At a press conference in Damascus, the Iranian parliament's foreign affairs committee chief, Ala'a Eddin Borojurdi, insisted that Tehran “condemns the use of chemical weapons,” but accused rebels of “using hand-made chemical weapons” against government troops.
 
'Playing with fire'

Borojurdi also accused the U.S. of “playing with fire” by supporting what he called Sunni Islamist “terrorists” among the Syrian rebels:
 
He claimed that U.S. President Barack Obama and U.S. allies are supporting terrorism in the region and will now have to present an account to their peoples for what they are doing.
 
In Cairo, Arab League foreign ministers held formal and informal meetings Sunday to discuss the crisis in Syria. Saudi Foreign Minister Saud al Faisal told a press conference that it was high time that the conflict in Syria was brought to an end:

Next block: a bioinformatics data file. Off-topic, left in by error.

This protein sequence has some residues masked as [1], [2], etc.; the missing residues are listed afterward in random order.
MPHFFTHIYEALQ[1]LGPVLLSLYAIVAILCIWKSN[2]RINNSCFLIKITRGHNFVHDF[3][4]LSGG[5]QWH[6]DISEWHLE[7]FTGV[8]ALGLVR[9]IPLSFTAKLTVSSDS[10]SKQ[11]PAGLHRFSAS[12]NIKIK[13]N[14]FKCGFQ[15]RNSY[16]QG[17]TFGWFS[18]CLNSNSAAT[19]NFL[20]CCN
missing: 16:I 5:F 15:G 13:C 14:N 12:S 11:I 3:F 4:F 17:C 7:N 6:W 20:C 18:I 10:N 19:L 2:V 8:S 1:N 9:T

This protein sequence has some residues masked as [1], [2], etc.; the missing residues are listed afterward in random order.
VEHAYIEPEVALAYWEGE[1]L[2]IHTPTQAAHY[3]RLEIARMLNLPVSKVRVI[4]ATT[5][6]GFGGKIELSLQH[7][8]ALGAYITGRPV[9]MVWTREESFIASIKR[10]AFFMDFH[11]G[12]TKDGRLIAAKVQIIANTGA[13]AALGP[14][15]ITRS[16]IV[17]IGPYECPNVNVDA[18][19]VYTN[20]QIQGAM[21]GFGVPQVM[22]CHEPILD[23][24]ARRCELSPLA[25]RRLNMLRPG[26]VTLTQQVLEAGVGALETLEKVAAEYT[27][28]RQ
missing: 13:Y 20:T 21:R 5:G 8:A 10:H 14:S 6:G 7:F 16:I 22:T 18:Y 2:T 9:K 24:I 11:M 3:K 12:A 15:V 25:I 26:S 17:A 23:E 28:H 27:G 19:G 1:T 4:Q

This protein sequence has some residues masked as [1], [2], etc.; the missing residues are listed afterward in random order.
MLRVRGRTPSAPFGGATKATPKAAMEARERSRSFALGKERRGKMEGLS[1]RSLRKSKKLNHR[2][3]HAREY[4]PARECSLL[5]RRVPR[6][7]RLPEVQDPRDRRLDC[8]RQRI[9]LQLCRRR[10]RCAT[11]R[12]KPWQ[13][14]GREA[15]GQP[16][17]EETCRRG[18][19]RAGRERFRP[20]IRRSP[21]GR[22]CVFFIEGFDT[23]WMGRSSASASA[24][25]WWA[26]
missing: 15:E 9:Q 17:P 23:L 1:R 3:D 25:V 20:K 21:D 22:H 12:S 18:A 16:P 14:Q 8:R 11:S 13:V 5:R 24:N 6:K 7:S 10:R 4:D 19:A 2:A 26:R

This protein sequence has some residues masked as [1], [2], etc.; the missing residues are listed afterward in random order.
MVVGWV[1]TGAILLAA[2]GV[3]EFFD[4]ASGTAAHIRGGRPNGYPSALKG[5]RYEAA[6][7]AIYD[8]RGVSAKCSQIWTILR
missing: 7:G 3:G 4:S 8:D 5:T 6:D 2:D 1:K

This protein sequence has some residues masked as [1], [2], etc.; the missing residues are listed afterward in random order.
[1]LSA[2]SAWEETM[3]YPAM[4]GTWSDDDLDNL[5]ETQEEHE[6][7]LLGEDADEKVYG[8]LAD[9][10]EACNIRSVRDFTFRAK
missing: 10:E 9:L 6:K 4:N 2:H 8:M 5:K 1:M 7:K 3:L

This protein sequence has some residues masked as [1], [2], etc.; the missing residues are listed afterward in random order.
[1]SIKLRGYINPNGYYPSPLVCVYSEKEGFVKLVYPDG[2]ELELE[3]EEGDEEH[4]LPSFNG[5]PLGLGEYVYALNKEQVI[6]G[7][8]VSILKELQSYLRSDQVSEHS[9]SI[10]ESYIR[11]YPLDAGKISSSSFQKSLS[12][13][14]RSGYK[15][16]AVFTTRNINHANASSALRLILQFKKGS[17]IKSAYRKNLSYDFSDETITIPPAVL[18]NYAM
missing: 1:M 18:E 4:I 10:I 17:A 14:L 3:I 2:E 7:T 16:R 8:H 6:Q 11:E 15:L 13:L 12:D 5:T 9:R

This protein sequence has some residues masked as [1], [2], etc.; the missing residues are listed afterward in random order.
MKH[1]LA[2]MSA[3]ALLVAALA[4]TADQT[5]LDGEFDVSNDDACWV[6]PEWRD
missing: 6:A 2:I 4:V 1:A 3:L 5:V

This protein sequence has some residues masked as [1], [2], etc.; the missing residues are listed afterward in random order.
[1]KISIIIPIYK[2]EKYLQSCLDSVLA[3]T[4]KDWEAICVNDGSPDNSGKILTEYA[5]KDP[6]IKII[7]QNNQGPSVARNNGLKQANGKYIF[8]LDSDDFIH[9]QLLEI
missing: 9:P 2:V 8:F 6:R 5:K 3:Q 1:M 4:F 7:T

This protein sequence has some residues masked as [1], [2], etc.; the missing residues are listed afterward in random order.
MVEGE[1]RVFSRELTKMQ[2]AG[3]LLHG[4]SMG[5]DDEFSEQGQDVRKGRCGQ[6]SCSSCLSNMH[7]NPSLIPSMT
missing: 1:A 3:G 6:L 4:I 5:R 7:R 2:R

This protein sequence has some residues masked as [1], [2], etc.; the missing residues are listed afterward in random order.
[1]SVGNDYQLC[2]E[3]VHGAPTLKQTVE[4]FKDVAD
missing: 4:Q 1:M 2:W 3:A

He said that it is time for the Arab League and the world community to do what is needed to help the Syrian people by using all means at their disposal to put an end to the bloodshed.
 
He went on to say that President Obama will “seek authorization from Congress” for a “limited use of force” including “rockets,” but “not ground troops,” in order to protect the Syrian people.
 
Egyptian Foreign Minister Nabil Fahmy said his country is against the use of force, instead calling for a renewed push to hold a peace conference in Geneva and to let international courts pass judgment over the use of chemical weapons. 
 
He said that the use of chemical weapons is a legal and moral issue that must be dealt with by international law and the appropriate U.N. institutions, and Egypt is against using armed force in the case.